There are three challenges, these are related to the holistic economics of renewable energy, grid management and keeping up with the pace of capacity addition. First, for the holistic economics of renewable energy, it is important to factor in the system level cost impact on discoms, retail tariff and incumbent thermal power plants. The main point here is that the cost of the overall system should include the capacity charges for ramping down thermal generation. The system-level implication cost to the discom really needs to be considered when looking at grid parity. It should also be noted that if the transmission charges are, say, Re 0.20 per unit for a thermal plant, it will be around Re 0.55 per kWh to Re 0.60 per kWh in the case of renewables, due to a much lower plant load factor. So, that is an additional cost of transmission of renewable energy. And, making it despatchable adds to storage. Hopefully, storage will repeat the story of solar PV in terms of cost. One of the things that I feel could help is not to charge cess on flexible thermal plants and those that meet the environment norms. That will need a lot of advocacy. While it is beneficial for end consumers, the government does not lose out in terms of paying for viability gap funding on capex, hence, the consumer should not pay for this. When you have more flexible thermal plants, they are the ones that will be backed down first for balancing the grid. Normally, the flexible thermal plants are the latest generation plants which are very efficient, in terms of the cost per unit.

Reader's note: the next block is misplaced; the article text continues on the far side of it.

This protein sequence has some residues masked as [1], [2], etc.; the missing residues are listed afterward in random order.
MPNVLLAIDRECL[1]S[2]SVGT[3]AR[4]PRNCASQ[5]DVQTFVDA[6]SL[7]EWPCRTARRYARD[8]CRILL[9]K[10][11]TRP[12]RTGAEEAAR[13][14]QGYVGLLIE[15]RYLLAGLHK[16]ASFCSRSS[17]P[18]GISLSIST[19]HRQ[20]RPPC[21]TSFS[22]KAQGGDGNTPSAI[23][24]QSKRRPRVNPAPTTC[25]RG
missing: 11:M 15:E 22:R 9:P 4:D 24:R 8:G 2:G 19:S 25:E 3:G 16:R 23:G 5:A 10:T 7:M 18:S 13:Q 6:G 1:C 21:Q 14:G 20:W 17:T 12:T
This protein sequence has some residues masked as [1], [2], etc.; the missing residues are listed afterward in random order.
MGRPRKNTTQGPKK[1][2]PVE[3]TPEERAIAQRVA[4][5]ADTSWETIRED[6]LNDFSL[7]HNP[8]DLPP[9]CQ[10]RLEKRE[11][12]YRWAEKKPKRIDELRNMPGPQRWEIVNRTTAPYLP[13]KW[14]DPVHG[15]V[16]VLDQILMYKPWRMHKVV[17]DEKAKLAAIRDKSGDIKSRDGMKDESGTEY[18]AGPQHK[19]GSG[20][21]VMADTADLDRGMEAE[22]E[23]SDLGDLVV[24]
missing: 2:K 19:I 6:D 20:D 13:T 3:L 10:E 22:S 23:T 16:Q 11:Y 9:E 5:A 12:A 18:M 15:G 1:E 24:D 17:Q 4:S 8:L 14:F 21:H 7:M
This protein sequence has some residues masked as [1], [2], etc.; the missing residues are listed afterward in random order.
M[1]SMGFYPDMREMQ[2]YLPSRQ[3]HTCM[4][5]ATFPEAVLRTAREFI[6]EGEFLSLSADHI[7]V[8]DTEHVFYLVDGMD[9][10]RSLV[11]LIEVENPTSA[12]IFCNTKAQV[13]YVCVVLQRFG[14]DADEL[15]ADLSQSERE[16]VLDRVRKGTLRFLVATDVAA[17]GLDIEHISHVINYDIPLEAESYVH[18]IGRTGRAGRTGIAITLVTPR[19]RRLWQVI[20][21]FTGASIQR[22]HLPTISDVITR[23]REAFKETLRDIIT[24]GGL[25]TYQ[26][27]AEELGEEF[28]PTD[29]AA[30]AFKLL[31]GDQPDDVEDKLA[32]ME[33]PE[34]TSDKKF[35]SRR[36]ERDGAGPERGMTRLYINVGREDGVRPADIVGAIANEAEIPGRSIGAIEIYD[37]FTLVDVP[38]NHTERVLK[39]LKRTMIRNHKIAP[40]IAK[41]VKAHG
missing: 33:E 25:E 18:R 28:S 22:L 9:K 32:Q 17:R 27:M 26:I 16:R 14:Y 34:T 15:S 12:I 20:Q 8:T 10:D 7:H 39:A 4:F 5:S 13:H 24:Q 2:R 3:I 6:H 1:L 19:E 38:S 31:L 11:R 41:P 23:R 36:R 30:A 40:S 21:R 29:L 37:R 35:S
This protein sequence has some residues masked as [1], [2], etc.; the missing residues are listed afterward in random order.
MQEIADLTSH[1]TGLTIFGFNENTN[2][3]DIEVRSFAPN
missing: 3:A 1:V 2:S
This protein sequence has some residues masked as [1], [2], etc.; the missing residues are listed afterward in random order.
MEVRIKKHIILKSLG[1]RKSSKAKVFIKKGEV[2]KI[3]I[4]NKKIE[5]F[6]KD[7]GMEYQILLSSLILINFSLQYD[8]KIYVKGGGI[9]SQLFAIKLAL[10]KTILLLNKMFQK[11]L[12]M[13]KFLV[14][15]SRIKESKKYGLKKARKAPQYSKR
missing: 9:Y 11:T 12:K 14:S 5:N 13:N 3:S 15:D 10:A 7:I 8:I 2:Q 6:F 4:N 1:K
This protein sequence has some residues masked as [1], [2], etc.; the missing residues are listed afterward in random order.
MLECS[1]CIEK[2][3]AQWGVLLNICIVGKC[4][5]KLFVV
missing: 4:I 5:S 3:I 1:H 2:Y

Second, making the thermal plants flexible will add to capacity charges. So, using flexible thermal is a good idea, but the opportunity cost or the additional cost of backing it down is more than that of a dirty plant. So, if we look at this in aggregate terms, we might come to a conclusion that the dirty plant should be decommissioned rather than making it flexible. This is something that we really need to talk about.
It will be better to have flexibility in renewable energy plants, rather than spending more money on making thermal plants flexible. Over the next 15 years or so, if we don’t add more thermal power, its generation will come down, and the renewable energy requirement will correspondingly go up. If we have the “flexibility” component in the auction tenders, it will give a trajectory for the sale of renewable power. It could cost more because the tariff would definitely be higher than the cost of making thermal flexible. Somebody should do an economic analysis to assess the overall cost of power when renewable energy plants are made flexible. Initially, it will cost more, however, over a period of time, it might become economical, leading to tapering off thermal generation.